Intermittent Explosive Disorder – What is a “rage” disorder in juveniles?
An important study by Dr. Emil Coccaro (University of Chicago) indicated that a disorder believed to be responsible for Road Rage or frequent interpersonal violence may be a treatable form of Neuropsychiatric rage condition (Intermittent Explosive Disorder). Dr. Coccaro’s study provided new information about this condition.
A few of the key points about Intermittent Explosive Disorder from this study, and our experience:
- Prevalence – Rage Disorder is more common than previously thought (7.3%)
- Identification – Rage means minimum provocation leads maximum aggression
- Onset – Average age at onset is 14 years (half start in childhood, half in teens)
- Frequency – If three or more explosive “meltdowns” a year, this is a rage disorder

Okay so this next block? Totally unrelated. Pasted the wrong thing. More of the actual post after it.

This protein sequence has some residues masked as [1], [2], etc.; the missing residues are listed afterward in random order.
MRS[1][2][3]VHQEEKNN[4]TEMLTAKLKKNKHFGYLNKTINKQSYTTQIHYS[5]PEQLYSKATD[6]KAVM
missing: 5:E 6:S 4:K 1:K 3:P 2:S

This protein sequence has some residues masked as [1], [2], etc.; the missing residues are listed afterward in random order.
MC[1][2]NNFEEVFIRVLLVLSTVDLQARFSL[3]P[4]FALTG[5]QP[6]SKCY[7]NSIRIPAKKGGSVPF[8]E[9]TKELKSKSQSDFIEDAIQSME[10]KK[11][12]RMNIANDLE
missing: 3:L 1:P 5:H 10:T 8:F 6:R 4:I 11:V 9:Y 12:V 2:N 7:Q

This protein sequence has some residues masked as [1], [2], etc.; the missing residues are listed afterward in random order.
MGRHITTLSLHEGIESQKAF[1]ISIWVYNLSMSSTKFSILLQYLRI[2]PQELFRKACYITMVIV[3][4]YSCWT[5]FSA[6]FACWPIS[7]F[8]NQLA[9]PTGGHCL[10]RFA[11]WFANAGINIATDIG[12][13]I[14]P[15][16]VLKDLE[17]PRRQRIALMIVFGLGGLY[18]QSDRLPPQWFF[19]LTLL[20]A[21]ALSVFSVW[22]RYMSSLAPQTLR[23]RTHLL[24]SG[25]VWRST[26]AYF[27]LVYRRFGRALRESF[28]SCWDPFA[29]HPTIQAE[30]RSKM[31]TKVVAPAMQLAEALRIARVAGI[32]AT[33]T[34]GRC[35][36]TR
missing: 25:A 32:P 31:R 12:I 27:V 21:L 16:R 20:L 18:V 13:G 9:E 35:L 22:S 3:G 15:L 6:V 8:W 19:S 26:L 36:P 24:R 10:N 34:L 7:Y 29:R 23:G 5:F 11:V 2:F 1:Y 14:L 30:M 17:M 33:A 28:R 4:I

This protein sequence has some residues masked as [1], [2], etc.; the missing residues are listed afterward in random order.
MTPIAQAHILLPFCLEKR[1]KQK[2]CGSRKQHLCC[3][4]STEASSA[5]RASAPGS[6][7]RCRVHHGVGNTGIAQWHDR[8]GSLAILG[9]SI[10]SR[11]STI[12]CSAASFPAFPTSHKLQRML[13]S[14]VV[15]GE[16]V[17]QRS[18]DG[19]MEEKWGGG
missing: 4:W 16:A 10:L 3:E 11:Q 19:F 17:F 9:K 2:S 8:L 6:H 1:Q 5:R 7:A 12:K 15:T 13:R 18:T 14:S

- Cause – It’s a brain disorder, but exposure to media violence makes it worse
- Parenting – It is not due to parenting, but parents are often blamed (it is genetic)
- Diagnosis – Many doctors diagnose as Bipolar Disorder, but it is a brain disorder
- Assessment – Brain imaging and electrical studies demonstrate Brain Disorders
- Treatment – Sedatives are used for anger control/safety. We prefer to target the specific brain disorder
- Outcome – Early intervention gives excellent outcome (85-90% in our studies)
A very large proportion of children and adolescents at the Meridell Achievement Center’s Neurobehavioral/Neuropsychiatric program meet the criteria for this “rage” disorder. They are usually our most successful patients as they have a true brain disorder that responds quickly to appropriate medication.
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